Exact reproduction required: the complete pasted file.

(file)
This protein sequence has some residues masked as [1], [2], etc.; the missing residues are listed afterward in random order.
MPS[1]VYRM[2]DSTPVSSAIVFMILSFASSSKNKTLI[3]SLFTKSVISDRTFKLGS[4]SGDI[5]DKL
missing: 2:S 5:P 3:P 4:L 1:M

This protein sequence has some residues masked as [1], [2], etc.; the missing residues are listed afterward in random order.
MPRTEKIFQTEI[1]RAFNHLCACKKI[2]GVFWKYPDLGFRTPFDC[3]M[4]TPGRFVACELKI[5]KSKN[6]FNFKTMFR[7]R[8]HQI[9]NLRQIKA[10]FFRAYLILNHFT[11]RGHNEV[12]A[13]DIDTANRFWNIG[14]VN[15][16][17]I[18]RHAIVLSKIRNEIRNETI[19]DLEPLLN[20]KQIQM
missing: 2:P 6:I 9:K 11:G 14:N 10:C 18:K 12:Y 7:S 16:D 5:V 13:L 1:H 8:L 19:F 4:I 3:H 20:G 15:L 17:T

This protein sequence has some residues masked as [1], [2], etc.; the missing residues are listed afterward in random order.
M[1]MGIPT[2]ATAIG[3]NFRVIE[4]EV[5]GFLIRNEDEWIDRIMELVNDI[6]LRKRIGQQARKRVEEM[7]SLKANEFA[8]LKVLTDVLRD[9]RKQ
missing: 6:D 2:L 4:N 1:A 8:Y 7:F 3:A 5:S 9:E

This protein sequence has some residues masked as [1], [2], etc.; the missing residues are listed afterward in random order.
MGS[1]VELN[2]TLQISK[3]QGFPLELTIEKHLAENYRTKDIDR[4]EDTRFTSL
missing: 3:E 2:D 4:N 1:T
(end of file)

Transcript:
This protein sequence has some residues masked as [1], [2], etc.; the missing residues are listed afterward in random order.
MPS[1]VYRM[2]DSTPVSSAIVFMILSFASSSKNKTLI[3]SLFTKSVISDRTFKLGS[4]SGDI[5]DKL
missing: 2:S 5:P 3:P 4:L 1:M

This protein sequence has some residues masked as [1], [2], etc.; the missing residues are listed afterward in random order.
MPRTEKIFQTEI[1]RAFNHLCACKKI[2]GVFWKYPDLGFRTPFDC[3]M[4]TPGRFVACELKI[5]KSKN[6]FNFKTMFR[7]R[8]HQI[9]NLRQIKA[10]FFRAYLILNHFT[11]RGHNEV[12]A[13]DIDTANRFWNIG[14]VN[15][16][17]I[18]RHAIVLSKIRNEIRNETI[19]DLEPLLN[20]KQIQM
missing: 2:P 6:I 9:K 11:G 14:N 10:C 18:K 12:Y 7:S 16:D 5:V 13:L 1:H 8:L 19:F 4:I 3:H 20:G 15:L 17:T

This protein sequence has some residues masked as [1], [2], etc.; the missing residues are listed afterward in random order.
M[1]MGIPT[2]ATAIG[3]NFRVIE[4]EV[5]GFLIRNEDEWIDRIMELVNDI[6]LRKRIGQQARKRVEEM[7]SLKANEFA[8]LKVLTDVLRD[9]RKQ
missing: 6:D 2:L 4:N 1:A 8:Y 7:F 3:A 5:S 9:E

This protein sequence has some residues masked as [1], [2], etc.; the missing residues are listed afterward in random order.
MGS[1]VELN[2]TLQISK[3]QGFPLELTIEKHLAENYRTKDIDR[4]EDTRFTSL
missing: 3:E 2:D 4:N 1:T